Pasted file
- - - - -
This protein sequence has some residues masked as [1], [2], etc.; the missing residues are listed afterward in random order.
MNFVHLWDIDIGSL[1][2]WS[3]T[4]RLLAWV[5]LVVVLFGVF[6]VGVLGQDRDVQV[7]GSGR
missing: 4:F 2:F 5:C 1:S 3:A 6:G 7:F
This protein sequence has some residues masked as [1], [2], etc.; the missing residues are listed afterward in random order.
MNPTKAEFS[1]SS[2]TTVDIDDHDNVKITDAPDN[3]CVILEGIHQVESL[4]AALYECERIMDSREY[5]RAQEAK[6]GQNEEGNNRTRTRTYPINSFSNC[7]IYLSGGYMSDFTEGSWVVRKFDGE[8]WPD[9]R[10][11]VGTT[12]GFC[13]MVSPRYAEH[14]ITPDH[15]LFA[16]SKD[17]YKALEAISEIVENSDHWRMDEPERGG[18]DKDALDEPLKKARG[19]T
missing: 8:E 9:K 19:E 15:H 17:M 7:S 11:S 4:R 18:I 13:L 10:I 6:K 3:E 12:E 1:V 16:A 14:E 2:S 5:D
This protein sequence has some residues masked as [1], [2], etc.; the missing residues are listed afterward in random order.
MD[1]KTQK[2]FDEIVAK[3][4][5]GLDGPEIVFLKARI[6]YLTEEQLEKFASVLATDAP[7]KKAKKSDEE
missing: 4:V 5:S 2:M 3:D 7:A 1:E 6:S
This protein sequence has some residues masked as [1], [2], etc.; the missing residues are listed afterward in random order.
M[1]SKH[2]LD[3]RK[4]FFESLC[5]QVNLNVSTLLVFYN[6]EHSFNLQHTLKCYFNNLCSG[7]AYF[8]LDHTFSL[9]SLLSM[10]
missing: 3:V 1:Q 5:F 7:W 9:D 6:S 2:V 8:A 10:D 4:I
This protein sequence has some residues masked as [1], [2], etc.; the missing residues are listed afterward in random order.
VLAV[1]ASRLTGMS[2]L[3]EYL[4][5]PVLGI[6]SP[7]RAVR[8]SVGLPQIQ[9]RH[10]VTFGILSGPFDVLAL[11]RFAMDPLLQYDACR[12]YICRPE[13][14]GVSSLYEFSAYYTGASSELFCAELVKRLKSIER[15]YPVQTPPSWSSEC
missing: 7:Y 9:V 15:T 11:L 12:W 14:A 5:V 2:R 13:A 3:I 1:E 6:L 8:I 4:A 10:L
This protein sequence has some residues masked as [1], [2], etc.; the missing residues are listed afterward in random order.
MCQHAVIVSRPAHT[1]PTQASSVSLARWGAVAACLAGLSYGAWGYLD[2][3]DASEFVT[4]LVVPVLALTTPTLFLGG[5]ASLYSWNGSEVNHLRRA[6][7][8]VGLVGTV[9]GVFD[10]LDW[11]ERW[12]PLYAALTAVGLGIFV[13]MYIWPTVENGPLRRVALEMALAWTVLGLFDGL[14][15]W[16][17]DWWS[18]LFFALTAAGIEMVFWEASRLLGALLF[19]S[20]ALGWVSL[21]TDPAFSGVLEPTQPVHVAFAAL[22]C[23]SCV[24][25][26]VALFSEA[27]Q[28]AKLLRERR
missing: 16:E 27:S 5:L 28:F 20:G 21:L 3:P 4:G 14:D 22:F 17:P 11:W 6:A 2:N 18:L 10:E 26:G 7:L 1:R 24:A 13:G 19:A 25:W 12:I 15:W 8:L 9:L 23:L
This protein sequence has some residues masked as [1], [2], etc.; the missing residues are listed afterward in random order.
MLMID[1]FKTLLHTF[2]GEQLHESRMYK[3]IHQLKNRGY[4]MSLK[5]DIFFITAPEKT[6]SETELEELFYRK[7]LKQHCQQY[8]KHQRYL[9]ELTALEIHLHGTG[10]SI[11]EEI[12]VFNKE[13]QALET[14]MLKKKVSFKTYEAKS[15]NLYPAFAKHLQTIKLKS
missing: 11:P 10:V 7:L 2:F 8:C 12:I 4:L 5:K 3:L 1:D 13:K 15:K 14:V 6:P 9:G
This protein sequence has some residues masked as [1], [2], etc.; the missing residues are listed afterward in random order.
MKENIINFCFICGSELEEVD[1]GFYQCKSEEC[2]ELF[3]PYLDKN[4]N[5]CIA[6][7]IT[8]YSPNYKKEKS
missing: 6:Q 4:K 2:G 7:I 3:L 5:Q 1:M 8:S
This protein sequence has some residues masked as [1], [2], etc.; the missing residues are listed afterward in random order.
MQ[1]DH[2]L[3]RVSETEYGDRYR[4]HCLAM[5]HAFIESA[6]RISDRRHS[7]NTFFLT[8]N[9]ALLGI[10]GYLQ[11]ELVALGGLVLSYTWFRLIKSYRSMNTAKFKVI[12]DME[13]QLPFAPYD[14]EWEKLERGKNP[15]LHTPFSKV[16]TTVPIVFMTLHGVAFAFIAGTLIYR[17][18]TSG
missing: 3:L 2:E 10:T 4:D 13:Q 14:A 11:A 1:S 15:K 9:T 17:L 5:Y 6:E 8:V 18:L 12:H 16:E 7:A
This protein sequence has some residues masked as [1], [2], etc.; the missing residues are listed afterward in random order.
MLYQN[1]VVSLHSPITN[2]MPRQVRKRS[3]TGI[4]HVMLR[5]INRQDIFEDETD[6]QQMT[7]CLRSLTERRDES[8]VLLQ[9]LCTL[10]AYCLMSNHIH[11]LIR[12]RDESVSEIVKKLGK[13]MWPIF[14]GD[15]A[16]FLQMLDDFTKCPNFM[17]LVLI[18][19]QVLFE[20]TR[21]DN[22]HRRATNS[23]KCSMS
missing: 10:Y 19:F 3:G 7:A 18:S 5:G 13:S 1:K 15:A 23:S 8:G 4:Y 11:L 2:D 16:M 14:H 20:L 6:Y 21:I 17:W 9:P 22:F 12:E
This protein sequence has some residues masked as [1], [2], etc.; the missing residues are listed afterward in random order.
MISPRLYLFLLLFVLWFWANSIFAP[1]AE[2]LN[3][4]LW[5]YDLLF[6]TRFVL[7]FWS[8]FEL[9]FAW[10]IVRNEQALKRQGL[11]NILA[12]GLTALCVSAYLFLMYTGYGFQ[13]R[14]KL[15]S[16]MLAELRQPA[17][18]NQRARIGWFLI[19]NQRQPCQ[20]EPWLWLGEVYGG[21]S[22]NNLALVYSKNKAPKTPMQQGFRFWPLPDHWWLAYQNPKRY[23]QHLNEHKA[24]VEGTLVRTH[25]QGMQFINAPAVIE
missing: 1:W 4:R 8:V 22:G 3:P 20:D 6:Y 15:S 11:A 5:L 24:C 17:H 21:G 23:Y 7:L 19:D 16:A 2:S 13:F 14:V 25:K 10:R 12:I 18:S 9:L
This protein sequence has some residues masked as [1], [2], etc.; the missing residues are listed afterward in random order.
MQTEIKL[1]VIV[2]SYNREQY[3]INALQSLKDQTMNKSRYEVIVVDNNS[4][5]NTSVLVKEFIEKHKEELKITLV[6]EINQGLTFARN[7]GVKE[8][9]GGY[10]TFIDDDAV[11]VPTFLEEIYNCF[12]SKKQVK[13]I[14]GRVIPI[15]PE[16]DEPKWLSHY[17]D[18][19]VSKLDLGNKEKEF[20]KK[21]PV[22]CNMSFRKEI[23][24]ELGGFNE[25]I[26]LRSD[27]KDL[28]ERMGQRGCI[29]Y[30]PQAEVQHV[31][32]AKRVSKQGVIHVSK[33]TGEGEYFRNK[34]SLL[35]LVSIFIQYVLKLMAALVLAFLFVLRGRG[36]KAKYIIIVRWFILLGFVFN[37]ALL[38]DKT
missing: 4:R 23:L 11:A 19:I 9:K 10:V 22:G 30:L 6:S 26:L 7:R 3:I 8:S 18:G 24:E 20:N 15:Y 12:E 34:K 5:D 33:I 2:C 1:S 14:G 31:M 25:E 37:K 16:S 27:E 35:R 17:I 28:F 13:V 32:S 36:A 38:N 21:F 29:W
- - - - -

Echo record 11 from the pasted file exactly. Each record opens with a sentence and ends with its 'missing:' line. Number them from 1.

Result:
This protein sequence has some residues masked as [1], [2], etc.; the missing residues are listed afterward in random order.
MISPRLYLFLLLFVLWFWANSIFAP[1]AE[2]LN[3][4]LW[5]YDLLF[6]TRFVL[7]FWS[8]FEL[9]FAW[10]IVRNEQALKRQGL[11]NILA[12]GLTALCVSAYLFLMYTGYGFQ[13]R[14]KL[15]S[16]MLAELRQPA[17][18]NQRARIGWFLI[19]NQRQPCQ[20]EPWLWLGEVYGG[21]S[22]NNLALVYSKNKAPKTPMQQGFRFWPLPDHWWLAYQNPKRY[23]QHLNEHKA[24]VEGTLVRTH[25]QGMQFINAPAVIE
missing: 1:W 4:R 8:V 22:G 3:P 20:D 6:Y 15:S 11:A 5:L 24:C 17:H 21:G 23:Y 7:L 19:D 16:A 2:S 13:F 14:V 25:K 10:R 12:I 18:S 9:L